Do you know the Japanese film, Rashomon? It is the story of the rape of a woman and the murder of her husband told through the eyes of four different witnesses. Each has their own version of what happened, all different. Which is the truth? So, it is with Governor Lingle's speech last night to a group of Republican candidates. The Advertiser's blog, The Notebook, reported on it last night, and the YouTube version is on Hawaii Reporter. The Governor went into detail on two bills passed by the legislature. Here is the text of her remarks on each, followed by another perspective.
Governor Lingle: "Know that we worked so hard, and fortunately our Republicans were there at the legislature to make certain that we got passed a reduction in the unemployment insurance for every business in the state - went into effect January of this year. It will save businesses over three years, and it affects every business in the state, it will save them $151 million over a three year period and that is an improvement..."
Another perspective: This is the bill that Rep. Bob Nakasone, a Democrat, introduced and worked so hard to get passed in 2007. It's HB1500, which became Act 110. It does indeed save businesses $151 million for a three year period, but that is balanced by a temporary rise in the maximum weekly unemployment benefit to 75% of the weekly wage. It's noteworthy that the only NO votes against the bill were by Republicans - Rep. Colleen Meyer on third reading in the House, and Senators Hemmings, Trimble, Whalen, and Slom on third reading in the Senate.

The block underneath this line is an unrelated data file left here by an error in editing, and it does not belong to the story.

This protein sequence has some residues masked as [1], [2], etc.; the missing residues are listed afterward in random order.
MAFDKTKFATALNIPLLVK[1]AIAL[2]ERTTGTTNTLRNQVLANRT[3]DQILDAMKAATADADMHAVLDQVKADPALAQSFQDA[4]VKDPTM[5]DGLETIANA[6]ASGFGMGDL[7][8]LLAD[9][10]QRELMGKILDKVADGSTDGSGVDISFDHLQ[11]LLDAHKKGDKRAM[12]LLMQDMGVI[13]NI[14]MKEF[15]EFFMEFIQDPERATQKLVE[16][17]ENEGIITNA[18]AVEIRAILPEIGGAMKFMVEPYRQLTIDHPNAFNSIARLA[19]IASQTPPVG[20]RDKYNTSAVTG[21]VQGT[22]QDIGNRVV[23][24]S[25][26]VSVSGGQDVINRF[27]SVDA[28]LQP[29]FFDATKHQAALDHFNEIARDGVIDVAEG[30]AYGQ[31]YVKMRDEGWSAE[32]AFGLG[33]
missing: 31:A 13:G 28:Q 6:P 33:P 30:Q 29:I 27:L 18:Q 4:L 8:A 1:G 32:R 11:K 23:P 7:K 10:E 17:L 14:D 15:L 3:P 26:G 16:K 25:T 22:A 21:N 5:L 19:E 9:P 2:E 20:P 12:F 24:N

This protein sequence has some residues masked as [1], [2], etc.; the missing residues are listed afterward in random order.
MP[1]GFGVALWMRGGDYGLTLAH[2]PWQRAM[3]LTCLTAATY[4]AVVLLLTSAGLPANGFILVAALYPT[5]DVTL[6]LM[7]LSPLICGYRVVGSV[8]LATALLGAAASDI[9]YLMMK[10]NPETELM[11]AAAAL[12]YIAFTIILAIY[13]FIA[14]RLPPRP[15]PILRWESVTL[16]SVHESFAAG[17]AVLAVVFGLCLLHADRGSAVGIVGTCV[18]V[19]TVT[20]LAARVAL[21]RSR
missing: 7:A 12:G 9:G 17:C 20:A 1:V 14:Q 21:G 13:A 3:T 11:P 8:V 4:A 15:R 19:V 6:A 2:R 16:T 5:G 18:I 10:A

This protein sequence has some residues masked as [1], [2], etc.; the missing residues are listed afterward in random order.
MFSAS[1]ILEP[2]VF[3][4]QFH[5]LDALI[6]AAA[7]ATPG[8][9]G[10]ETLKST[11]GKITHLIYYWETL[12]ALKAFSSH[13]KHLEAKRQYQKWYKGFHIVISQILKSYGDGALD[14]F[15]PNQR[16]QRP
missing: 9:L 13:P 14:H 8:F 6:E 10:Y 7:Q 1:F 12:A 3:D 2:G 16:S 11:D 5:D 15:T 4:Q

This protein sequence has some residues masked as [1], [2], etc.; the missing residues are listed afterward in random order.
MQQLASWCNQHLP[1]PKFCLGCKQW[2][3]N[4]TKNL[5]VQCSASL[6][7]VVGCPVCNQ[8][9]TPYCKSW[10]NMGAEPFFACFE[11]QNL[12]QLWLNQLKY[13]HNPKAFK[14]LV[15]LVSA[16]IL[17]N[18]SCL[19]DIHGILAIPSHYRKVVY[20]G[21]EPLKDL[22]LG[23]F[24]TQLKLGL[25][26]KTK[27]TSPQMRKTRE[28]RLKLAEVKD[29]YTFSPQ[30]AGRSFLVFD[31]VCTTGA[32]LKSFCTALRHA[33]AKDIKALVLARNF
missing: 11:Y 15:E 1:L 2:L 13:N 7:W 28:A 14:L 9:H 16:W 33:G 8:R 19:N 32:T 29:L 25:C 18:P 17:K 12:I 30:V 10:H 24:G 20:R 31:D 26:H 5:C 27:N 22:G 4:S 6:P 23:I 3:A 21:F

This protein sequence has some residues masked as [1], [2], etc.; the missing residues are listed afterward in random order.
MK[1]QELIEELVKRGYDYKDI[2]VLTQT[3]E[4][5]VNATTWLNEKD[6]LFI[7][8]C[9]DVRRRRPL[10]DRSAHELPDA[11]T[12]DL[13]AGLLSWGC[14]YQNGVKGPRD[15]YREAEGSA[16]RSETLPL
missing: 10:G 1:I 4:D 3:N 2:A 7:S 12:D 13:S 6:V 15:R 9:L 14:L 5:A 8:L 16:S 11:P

Governor Lingle: "There was a bill in this session of the legislature to charge a new fee on all the cargo coming into the state both by air and by ship. This at a time when we're suffering from very high food prices, driven by world events, perhaps, driving up the average family's costs of eating, of surviving. And, so, the Democrats passed a law to make it more expensive to bring food into the state. I vetoed the bill, and yet they're so arrogant, they still don't care about the cost of living that families are dealing with today, and they actually overrode that veto and by overriding that veto what they said was we don't care that the price of food will go up because of this bill. We just don't care.
And the purpose of the bill is a good purpose, it's to fight invasive species, but our administration has spent more money than ever in history on invasive species. The fact is, the Department of Agriculture can't even hire enough inspectors - there aren't enough people with that background to take those positions, and yet they stepped forward and said we're going to make it even more expensive for families to buy our food, to feed our family."
Another perspective: You'd think this bill was a tax on food, not fighting invasive species. The Department of Agriculture testified in support of this bill, and did not mention anything about the ability to hire inspectors. The fee is only 50 cents for every thousand pounds of freight brought into the state; if folks can't afford to pay for groceries it will not be due to this new fee. (Obviously, Democrats do care about the cost of food, and by the way, they have families too.) The fee will go towards the establishment of a biosecurity program to help stop the importation of invasive species into the state. This administration has not focused on invasive species, and if it has spent more money than ever in history on invasive species, it is likely due to the legislature's focus on this issue and appropriation of the funds. The bill is HB2843.